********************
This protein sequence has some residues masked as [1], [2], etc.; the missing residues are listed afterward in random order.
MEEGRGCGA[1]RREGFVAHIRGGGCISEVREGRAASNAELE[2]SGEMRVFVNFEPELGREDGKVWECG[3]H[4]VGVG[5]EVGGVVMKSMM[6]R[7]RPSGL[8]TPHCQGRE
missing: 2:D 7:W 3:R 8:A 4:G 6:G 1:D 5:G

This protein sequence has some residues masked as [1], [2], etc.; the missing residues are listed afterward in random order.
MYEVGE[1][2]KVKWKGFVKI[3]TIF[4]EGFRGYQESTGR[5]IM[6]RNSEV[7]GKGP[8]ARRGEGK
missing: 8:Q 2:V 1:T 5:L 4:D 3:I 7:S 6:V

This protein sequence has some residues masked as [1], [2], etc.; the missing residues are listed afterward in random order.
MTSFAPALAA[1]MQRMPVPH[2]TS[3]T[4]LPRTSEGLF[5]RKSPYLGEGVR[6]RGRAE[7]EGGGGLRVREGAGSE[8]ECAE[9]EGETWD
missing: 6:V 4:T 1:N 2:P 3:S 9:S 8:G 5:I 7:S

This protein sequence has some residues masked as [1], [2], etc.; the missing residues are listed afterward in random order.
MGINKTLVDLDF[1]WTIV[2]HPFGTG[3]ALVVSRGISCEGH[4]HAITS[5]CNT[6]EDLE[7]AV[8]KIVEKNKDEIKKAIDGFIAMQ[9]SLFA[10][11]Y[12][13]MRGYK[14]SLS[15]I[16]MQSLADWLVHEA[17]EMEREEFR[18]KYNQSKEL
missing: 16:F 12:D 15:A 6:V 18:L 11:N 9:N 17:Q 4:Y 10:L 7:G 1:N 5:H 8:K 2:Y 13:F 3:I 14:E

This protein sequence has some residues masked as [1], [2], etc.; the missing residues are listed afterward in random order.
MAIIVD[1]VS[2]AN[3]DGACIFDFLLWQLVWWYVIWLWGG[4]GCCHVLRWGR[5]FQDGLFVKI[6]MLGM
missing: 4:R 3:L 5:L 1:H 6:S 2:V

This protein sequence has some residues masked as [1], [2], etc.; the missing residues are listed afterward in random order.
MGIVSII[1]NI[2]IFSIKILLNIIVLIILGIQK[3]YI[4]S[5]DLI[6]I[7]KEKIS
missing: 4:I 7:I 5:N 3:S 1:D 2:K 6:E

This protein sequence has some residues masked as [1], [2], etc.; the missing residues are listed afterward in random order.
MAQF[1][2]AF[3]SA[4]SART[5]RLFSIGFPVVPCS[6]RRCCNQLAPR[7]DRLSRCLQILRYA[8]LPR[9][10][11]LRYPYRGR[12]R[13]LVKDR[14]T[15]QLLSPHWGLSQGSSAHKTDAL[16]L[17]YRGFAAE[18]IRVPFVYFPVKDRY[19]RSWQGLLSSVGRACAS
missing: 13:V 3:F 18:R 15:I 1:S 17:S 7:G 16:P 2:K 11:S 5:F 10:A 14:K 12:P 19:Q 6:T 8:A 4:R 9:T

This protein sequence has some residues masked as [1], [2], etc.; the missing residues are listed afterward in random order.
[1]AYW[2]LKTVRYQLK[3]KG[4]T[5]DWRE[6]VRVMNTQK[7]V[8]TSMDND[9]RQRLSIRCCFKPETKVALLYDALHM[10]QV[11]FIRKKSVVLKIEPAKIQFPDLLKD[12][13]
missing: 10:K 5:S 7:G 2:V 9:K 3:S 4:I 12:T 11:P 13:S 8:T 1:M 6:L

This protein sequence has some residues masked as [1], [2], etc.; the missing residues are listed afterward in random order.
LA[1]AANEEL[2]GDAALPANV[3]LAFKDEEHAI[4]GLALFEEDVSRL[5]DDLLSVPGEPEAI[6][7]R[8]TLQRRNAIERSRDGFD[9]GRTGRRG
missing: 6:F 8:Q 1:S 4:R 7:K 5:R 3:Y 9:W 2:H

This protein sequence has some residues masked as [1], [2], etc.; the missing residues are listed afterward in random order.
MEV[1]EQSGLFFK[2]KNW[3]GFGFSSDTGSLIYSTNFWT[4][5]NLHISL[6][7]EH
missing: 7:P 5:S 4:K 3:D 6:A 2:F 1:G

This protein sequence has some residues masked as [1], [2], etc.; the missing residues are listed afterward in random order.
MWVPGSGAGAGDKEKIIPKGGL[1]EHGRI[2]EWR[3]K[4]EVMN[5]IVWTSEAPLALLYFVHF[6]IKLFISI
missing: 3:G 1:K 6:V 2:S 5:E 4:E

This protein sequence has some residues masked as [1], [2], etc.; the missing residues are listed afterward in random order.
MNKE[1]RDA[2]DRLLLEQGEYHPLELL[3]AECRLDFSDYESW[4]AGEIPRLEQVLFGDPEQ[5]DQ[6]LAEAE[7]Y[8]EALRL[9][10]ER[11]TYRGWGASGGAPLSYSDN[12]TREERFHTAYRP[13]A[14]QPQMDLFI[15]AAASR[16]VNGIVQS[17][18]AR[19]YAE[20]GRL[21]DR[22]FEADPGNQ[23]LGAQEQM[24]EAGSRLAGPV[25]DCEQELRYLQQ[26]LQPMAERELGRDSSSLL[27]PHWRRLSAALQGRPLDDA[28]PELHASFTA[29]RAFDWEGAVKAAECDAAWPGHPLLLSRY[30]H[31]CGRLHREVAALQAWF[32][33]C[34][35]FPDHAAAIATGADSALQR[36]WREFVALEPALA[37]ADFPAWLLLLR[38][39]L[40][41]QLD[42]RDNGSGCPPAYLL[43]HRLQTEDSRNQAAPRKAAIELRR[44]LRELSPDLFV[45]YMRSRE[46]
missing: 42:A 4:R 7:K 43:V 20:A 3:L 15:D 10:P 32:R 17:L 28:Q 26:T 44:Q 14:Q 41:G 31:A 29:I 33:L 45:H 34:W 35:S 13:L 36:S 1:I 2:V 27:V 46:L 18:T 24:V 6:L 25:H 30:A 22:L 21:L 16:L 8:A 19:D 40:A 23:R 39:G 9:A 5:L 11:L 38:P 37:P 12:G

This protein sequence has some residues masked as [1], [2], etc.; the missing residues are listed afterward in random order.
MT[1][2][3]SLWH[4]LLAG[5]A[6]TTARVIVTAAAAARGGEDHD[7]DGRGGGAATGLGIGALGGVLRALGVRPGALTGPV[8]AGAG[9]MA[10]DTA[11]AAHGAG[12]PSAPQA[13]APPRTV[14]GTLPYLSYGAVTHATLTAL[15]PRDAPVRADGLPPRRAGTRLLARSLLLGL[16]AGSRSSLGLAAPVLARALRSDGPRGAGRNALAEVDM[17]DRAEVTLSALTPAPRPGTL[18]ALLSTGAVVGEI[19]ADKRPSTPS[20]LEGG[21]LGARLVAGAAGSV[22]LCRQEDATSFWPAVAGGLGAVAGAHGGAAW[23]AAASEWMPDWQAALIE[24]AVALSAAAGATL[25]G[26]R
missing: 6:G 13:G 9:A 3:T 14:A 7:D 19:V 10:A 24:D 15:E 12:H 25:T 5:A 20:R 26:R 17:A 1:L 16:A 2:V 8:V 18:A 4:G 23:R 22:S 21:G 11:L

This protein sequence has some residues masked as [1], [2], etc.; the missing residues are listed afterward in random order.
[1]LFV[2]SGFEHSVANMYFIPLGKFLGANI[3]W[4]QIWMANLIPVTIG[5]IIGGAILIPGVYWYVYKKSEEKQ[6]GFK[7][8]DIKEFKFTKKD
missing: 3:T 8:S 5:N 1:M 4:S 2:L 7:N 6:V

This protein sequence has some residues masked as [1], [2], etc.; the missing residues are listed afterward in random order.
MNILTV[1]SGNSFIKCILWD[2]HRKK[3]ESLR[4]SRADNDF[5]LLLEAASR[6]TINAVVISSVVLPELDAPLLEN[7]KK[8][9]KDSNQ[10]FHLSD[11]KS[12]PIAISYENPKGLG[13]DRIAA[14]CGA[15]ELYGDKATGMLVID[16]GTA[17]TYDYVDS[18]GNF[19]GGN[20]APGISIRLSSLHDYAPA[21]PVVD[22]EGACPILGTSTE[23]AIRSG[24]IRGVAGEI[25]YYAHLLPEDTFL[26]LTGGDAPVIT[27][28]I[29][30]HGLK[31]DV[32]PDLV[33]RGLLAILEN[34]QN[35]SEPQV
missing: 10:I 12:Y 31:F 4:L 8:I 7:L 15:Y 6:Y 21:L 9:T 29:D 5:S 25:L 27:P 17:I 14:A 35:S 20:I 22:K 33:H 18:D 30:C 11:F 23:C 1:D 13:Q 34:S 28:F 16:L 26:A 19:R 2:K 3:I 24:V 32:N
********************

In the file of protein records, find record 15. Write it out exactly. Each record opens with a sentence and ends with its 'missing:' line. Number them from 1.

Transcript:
This protein sequence has some residues masked as [1], [2], etc.; the missing residues are listed afterward in random order.
MNILTV[1]SGNSFIKCILWD[2]HRKK[3]ESLR[4]SRADNDF[5]LLLEAASR[6]TINAVVISSVVLPELDAPLLEN[7]KK[8][9]KDSNQ[10]FHLSD[11]KS[12]PIAISYENPKGLG[13]DRIAA[14]CGA[15]ELYGDKATGMLVID[16]GTA[17]TYDYVDS[18]GNF[19]GGN[20]APGISIRLSSLHDYAPA[21]PVVD[22]EGACPILGTSTE[23]AIRSG[24]IRGVAGEI[25]YYAHLLPEDTFL[26]LTGGDAPVIT[27][28]I[29][30]HGLK[31]DV[32]PDLV[33]RGLLAILEN[34]QN[35]SEPQV
missing: 10:I 12:Y 31:F 4:L 8:I 7:L 15:Y 6:Y 21:L 9:T 29:D 5:S 25:L 27:P 17:I 14:A 35:S 20:I 22:K 33:H 18:D 30:C 11:F 23:C 1:D 13:Q 34:S 28:F 16:L 26:A 19:R 2:K 3:I 24:V 32:N